School Breakfast Program
The School Breakfast Program provides federally subsidized breakfasts to children at schools and child care facilities in the United States. The program began as a 2 year pilot in 1966. The program was supposed to serve schools in poor neighborhoods and in areas where kids had to travel a long distance in order to make it to school. To get schools to participate Congress allowed for higher payments to schools that were defined as being in "severe need". In its first year, the SBP spent $573,000 serving about 80,000 children. In 1971 Congress modified the program, making it available to schools who needed to improve the nutrition and dietary needs of children in low income families and with working parents. They also changed the way funding was reimbursed, from categorical grant reimbursement to per-meal reimbursement. The SBP was permanently authorized in 1975 for all schools who needed to provide better nutrition for their students and for higher reimbursement of the school. Federal funding is provided in the form of cash reimbursements for each breakfast served, varied in amount by the family income of the participating child.  
All children in participating schools and residential institutions are eligible for a federally subsidized meal, regardless of family income. However, free meals must be offered to children from families with incomes below 130% of the federal poverty level, and reduced price meals to those with family incomes between 130% and 185% of the poverty level. Those families over the 185% poverty level have to pay full price for their meals which are set by the school. Even though the children have to pay for their own meals, the school is still reimbursed. The most current reimbursement rates for participating schools are $1.55 for each free breakfast, $1.25 for each reduced-price breakfast, and $0.27 for each paid breakfast. A school may receive a higher reimbursement rate for serving free or reduced-price meals to more than 40% of their students in the previous year. The higher rates can be as much as $0.30 more than standard rates. Schools in Hawaii and Alaska receive higher reimbursement rates than the schools in the contiguous United States. The percentage of meals being served at these higher rates is about 77%. These reimbursements are active from July 1, 2010 through June 30, 2013. The program is administered by the United States Department of Agriculture (USDA) Food and Nutrition Service and funded by annual agricultural appropriations.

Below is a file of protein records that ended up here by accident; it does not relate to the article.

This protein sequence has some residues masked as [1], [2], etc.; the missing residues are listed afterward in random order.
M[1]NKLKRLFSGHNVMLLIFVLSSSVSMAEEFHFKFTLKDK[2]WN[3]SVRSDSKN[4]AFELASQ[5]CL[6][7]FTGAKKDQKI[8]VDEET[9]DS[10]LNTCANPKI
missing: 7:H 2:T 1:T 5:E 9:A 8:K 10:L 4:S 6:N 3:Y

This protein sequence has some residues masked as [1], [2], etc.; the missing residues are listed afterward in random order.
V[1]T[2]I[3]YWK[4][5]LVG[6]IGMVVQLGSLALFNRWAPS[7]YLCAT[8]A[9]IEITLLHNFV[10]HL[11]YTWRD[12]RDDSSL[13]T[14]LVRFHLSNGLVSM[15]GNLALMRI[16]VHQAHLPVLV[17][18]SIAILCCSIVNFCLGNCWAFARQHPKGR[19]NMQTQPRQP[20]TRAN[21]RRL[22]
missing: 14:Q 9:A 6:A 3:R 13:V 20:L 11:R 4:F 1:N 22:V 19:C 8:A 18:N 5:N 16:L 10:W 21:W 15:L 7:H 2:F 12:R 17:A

The USDA has to formulate their meal patterns and nutrition according to the Dietary Guidelines of Americans as directed by The Healthy, Hunger-Free Kids Act of 2010. There are plans in place for the SBP to gradually start changing their meals in 2013. Some of the changes include more whole grains, appropriate calorie counts according to grade, and lower sodium content. The sodium content must be reduced enough to meet standards, at the latest, by the 2022-2023 school year. 
As of 2010, the School Breakfast Program was the second largest of the targeted food aid programs administrated by the Food and Nutrition Service, feeding 16 million children. This compares with the School Lunch program, which helped feed 32 million children a day in 2010. 
Notes and references
- Jay Rayner (2012-08-01). "THE SCHOOL BREAKFAST PROGRAM". USDA. Retrieved 2013-04-20.
- Maria Cross, Barbara MacDonal (2009). William A Dando, ed. Nutrition in Institutions. Wiley-Blackwell. p. 89. ISBN 1405121254.
- Andrew Walter (2012). William A Dando, ed. Food and Famine in the 21st Century. ABC-CLIO. pp. 171–181. ISBN 1598847309.
- This article incorporates public domain material from the Congressional Research Service document "Report for Congress: Agriculture: A Glossary of Terms, Programs, and Laws, 2005 Edition" by Jasper Womach.
- School Breakfast Program at the United States Department of Agriculture (USDA) Food and Nutrition Service